Monday, March 7, 2016

Bandersnatch (Kent State University Press)

Any fan of J.R.R. Tolkien and/or C.S. Lewis knows about the Inklings, but for those who don't, the Inklings was a literary discussion group at the University of Oxford that was composed of such men as J.R.R. Tolkien, C.S. Lewis, Owen Barfield, and Charlies Williams (to name a few). They encouraged and inspired each other, and there was also some collaboration among the members when writing their fiction and fantasy tales. The book Bandersnatch offers an insider look at this exclusive group, the authors' collaborative efforts, and how their works were shaped and improved with these efforts.

The book begins with the author, Diana Pavlac Glyer, telling us about the love for Tolkien's writings she developed when she was in high school. It was then she also learned of C.S. Lewis and the Inklings, and her curiosity was at an all-time high. She wanted to know what these men talked about in their meetings, and so she embarked on this adventure, which turned more into a daily grind. It wasn't until years later that she learned that Tolkien had no intentions of writing anything else related to Middle Earth after he wrote The Hobbit. He eventually relented and wrote three chapters of a new Middle Earth story. C.S. Lewis read the chapters and enjoyed them, but he also provided critiques for them, which Tolkien took to heart. We are then provided with a comparison of the original text and the revised text. Frodo's name in the original text was actually Bingo. I don't think Bingo would have been as endearing a character name, so thankfully it was changed.

After this, we get brief glimpses at the members of the Inklings, Tolkien and Lewis in a debate on the English curriculum, their shared love of Norse mythology. However, the heart and soul of this book deals with the collaborations of these men and the numerous examples of original and revised texts. Using all these examples, the author drives home her point that great works are not created in a vacuum. Instead, it takes a joint effort of people reading your drafts, your works, and providing useful feedback. The burden is then on you to swallow your pride and realize that you don't know everything and you might be too close to your work to see some of its flaws. Reading through this book, I discovered lots of interesting revisions in the works of my favorite authors. It was like going back in time to read their notebooks. You get to see how genius develops, not on its own but with the help of others. This is a great book not just for Inklings fans, but for aspiring authors. It will open your eyes to the fact that if these great authors need help writing, so do you. Highly recommended!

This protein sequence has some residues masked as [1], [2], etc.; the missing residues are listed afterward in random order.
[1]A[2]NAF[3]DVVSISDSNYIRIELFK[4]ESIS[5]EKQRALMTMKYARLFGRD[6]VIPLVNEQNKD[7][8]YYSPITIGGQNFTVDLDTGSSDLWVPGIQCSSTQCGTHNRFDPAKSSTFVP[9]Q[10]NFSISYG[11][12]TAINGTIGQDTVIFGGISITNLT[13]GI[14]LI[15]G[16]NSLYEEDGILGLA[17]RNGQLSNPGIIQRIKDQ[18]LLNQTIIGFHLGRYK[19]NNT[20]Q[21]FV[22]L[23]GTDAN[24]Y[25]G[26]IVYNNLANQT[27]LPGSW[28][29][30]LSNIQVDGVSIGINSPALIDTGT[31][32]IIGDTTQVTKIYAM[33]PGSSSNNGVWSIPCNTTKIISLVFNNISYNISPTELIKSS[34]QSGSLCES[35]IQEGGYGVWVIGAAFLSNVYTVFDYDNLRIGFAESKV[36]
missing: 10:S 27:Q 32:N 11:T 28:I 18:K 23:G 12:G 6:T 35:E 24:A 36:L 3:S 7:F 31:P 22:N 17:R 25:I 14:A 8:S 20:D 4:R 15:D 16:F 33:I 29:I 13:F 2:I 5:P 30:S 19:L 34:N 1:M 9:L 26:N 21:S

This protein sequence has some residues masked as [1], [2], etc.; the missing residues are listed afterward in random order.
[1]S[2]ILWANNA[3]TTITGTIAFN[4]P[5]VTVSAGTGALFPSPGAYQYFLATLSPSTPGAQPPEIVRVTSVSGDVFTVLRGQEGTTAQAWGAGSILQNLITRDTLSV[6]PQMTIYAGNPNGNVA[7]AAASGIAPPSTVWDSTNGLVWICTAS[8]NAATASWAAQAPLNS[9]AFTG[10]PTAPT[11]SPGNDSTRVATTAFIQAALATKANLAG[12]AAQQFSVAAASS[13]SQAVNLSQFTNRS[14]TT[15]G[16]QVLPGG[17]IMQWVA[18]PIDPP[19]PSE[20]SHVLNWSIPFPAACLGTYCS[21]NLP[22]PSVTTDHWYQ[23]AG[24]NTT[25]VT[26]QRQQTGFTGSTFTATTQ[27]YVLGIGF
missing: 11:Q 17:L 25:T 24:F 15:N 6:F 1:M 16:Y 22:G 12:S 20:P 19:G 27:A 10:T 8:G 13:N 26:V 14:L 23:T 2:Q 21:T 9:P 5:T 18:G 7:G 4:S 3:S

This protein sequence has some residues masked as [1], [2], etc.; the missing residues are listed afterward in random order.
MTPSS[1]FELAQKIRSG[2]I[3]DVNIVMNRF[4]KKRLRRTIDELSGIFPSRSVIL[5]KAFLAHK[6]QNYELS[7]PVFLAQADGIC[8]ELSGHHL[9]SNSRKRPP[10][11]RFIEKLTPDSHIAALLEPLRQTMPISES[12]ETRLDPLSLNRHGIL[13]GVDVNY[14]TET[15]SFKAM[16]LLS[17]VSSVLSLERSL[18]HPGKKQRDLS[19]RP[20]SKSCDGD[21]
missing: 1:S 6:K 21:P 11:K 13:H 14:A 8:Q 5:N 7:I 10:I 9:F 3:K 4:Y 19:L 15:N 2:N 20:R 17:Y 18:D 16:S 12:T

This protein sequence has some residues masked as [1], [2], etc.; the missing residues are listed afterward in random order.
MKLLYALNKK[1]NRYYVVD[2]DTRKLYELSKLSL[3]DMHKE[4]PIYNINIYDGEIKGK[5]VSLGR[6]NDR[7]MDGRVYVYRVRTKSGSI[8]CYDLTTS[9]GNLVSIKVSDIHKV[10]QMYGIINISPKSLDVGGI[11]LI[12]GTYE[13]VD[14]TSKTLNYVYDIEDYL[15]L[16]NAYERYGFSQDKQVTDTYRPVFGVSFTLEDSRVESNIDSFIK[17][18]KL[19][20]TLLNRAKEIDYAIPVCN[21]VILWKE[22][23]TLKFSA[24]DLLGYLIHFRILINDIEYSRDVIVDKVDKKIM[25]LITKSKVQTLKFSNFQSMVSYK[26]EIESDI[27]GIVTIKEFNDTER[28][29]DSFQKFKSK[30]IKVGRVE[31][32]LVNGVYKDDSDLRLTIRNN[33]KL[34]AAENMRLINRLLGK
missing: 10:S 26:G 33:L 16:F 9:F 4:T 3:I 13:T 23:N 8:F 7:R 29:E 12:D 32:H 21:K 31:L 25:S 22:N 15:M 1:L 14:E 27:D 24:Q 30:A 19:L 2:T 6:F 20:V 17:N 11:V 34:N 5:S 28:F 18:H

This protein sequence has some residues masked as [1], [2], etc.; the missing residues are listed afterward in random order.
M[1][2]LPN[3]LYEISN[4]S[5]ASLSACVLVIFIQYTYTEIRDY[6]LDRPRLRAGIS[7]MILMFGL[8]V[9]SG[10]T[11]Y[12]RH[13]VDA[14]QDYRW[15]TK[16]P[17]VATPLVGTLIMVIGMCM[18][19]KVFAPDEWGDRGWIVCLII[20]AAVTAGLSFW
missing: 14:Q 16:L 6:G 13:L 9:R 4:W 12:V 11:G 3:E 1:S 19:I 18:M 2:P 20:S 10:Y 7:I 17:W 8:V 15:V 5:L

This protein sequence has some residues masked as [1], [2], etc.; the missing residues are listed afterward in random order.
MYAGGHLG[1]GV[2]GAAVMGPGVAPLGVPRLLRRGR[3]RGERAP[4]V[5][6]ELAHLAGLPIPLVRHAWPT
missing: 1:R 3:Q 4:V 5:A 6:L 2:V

This book was provided to me for free by Kent State University Press in exchange for an honest review. If you found this review helpful, please click here and hit Yes!